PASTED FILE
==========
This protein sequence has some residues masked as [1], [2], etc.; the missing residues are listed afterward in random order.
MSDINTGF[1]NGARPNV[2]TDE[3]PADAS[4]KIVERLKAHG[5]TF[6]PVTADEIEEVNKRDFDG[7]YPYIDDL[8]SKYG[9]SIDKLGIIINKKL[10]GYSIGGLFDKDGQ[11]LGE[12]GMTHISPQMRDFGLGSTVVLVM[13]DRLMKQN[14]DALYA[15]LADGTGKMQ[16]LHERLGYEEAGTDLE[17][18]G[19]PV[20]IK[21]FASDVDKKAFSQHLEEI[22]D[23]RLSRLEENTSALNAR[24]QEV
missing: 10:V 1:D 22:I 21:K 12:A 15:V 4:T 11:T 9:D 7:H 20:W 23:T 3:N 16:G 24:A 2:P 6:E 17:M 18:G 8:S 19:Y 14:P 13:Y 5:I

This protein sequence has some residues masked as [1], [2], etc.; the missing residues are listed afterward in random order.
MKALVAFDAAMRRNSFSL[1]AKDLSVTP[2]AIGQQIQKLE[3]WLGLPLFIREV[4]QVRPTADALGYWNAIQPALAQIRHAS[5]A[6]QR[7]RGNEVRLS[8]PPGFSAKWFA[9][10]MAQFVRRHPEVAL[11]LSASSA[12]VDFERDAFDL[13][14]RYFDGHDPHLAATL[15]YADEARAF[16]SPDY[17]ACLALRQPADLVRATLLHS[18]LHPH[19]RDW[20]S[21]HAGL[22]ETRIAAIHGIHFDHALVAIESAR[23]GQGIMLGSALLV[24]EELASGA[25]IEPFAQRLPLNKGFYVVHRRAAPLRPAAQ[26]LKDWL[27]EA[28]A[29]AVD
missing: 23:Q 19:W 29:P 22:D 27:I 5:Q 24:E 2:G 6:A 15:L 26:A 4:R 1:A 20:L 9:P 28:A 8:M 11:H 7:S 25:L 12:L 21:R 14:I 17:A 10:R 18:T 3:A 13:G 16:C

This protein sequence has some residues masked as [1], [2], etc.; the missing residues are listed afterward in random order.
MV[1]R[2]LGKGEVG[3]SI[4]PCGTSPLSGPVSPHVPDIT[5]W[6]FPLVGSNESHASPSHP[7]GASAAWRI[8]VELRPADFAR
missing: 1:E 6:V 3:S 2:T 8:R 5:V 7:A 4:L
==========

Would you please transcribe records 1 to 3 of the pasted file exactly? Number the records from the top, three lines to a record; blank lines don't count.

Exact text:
This protein sequence has some residues masked as [1], [2], etc.; the missing residues are listed afterward in random order.
MSDINTGF[1]NGARPNV[2]TDE[3]PADAS[4]KIVERLKAHG[5]TF[6]PVTADEIEEVNKRDFDG[7]YPYIDDL[8]SKYG[9]SIDKLGIIINKKL[10]GYSIGGLFDKDGQ[11]LGE[12]GMTHISPQMRDFGLGSTVVLVM[13]DRLMKQN[14]DALYA[15]LADGTGKMQ[16]LHERLGYEEAGTDLE[17][18]G[19]PV[20]IK[21]FASDVDKKAFSQHLEEI[22]D[23]RLSRLEENTSALNAR[24]QEV
missing: 10:V 1:D 22:I 21:K 12:A 15:V 4:T 11:T 9:D 7:H 20:W 23:T 3:N 16:G 24:A 2:P 6:E 17:M 18:G 8:S 19:Y 14:P 13:Y 5:I

This protein sequence has some residues masked as [1], [2], etc.; the missing residues are listed afterward in random order.
MKALVAFDAAMRRNSFSL[1]AKDLSVTP[2]AIGQQIQKLE[3]WLGLPLFIREV[4]QVRPTADALGYWNAIQPALAQIRHAS[5]A[6]QR[7]RGNEVRLS[8]PPGFSAKWFA[9][10]MAQFVRRHPEVAL[11]LSASSA[12]VDFERDAFDL[13][14]RYFDGHDPHLAATL[15]YADEARAF[16]SPDY[17]ACLALRQPADLVRATLLHS[18]LHPH[19]RDW[20]S[21]HAGL[22]ETRIAAIHGIHFDHALVAIESAR[23]GQGIMLGSALLV[24]EELASGA[25]IEPFAQRLPLNKGFYVVHRRAAPLRPAAQ[26]LKDWL[27]EA[28]A[29]AVD
missing: 23:Q 19:W 29:P 22:D 27:I 5:Q 24:E 2:G 6:A 15:L 26:A 4:R 1:A 20:L 9:P 28:A 8:M 11:H 7:S 25:L 12:L 21:R 14:I 17:A 10:R 18:T 3:A 13:G 16:C

This protein sequence has some residues masked as [1], [2], etc.; the missing residues are listed afterward in random order.
MV[1]R[2]LGKGEVG[3]SI[4]PCGTSPLSGPVSPHVPDIT[5]W[6]FPLVGSNESHASPSHP[7]GASAAWRI[8]VELRPADFAR
missing: 1:E 6:V 3:S 2:T 8:R 5:V 7:A 4:L